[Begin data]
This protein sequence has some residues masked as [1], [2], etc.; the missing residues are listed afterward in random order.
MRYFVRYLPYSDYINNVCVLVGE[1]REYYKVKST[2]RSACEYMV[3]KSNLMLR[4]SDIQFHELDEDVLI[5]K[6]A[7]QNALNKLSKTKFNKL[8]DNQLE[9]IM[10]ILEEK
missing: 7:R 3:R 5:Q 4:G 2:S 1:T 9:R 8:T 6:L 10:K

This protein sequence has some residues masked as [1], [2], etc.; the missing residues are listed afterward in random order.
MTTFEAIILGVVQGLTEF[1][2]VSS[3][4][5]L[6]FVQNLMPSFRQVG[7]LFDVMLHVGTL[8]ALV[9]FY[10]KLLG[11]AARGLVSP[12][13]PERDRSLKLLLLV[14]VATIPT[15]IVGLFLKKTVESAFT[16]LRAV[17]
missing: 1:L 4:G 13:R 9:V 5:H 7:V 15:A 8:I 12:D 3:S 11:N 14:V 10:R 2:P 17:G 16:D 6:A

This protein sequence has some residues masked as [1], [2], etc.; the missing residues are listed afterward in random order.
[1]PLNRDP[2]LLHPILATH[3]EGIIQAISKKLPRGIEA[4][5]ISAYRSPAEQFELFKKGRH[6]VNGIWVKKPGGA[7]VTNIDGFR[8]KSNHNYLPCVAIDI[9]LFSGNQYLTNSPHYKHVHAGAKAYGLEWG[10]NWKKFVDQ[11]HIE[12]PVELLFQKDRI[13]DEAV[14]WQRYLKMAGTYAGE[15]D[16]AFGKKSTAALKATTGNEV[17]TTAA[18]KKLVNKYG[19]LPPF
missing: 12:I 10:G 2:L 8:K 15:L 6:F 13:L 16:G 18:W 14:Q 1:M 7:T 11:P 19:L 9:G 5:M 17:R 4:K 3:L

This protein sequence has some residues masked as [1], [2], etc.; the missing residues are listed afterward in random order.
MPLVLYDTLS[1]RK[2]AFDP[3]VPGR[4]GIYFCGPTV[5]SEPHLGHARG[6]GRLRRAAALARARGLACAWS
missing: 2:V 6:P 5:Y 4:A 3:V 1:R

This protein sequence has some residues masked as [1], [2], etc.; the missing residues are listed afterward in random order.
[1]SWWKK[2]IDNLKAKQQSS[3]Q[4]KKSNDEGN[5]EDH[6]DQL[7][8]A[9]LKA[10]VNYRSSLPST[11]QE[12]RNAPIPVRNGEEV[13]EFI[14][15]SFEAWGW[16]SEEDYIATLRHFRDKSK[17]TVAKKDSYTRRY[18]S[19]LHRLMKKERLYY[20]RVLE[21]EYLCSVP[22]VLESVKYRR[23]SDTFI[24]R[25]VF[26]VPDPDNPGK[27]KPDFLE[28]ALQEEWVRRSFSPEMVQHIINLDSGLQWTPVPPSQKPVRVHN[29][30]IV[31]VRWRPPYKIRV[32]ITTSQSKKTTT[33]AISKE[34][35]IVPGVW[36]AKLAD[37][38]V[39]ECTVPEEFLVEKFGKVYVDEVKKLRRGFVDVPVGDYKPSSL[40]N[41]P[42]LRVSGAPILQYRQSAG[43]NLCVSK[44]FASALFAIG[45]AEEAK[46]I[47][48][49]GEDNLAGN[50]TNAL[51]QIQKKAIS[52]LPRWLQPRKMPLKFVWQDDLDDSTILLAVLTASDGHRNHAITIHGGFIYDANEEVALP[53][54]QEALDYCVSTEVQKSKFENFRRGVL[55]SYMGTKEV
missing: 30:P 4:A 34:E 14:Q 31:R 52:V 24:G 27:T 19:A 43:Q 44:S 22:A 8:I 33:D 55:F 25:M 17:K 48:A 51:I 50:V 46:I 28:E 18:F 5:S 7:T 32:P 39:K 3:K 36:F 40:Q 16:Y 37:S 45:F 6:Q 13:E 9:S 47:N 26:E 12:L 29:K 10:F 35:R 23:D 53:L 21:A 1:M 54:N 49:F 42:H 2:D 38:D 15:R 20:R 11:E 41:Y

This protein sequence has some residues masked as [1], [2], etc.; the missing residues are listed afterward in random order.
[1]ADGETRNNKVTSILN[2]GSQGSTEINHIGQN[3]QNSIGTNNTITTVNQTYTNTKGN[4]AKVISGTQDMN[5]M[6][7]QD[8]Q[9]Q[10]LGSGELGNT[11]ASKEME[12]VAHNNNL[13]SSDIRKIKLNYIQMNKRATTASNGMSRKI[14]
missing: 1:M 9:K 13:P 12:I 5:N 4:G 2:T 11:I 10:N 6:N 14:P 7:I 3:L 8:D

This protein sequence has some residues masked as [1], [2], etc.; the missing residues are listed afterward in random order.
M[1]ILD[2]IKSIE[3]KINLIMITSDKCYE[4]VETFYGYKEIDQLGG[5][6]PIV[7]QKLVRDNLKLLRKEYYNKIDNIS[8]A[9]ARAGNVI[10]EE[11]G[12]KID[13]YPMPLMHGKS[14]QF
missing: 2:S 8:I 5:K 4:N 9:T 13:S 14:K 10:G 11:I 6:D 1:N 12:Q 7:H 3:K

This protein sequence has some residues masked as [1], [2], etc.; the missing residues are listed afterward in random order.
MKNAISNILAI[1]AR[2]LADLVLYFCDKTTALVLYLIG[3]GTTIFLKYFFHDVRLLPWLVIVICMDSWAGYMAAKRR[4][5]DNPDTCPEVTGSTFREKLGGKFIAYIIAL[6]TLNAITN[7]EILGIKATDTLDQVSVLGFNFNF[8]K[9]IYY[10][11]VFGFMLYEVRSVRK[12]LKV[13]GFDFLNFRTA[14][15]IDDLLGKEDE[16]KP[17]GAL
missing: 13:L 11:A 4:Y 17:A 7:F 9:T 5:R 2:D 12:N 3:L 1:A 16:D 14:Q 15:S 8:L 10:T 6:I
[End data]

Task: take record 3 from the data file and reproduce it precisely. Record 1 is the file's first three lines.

This protein sequence has some residues masked as [1], [2], etc.; the missing residues are listed afterward in random order.
[1]PLNRDP[2]LLHPILATH[3]EGIIQAISKKLPRGIEA[4][5]ISAYRSPAEQFELFKKGRH[6]VNGIWVKKPGGA[7]VTNIDGFR[8]KSNHNYLPCVAIDI[9]LFSGNQYLTNSPHYKHVHAGAKAYGLEWG[10]NWKKFVDQ[11]HIE[12]PVELLFQKDRI[13]DEAV[14]WQRYLKMAGTYAGE[15]D[16]AFGKKSTAALKATTGNEV[17]TTAA[18]KKLVNKYG[19]LPPF
missing: 12:I 10:G 2:L 8:K 15:L 6:F 13:L 16:G 18:W 14:Q 1:M 7:T 11:P 19:L 9:G 5:M 17:R 4:K 3:L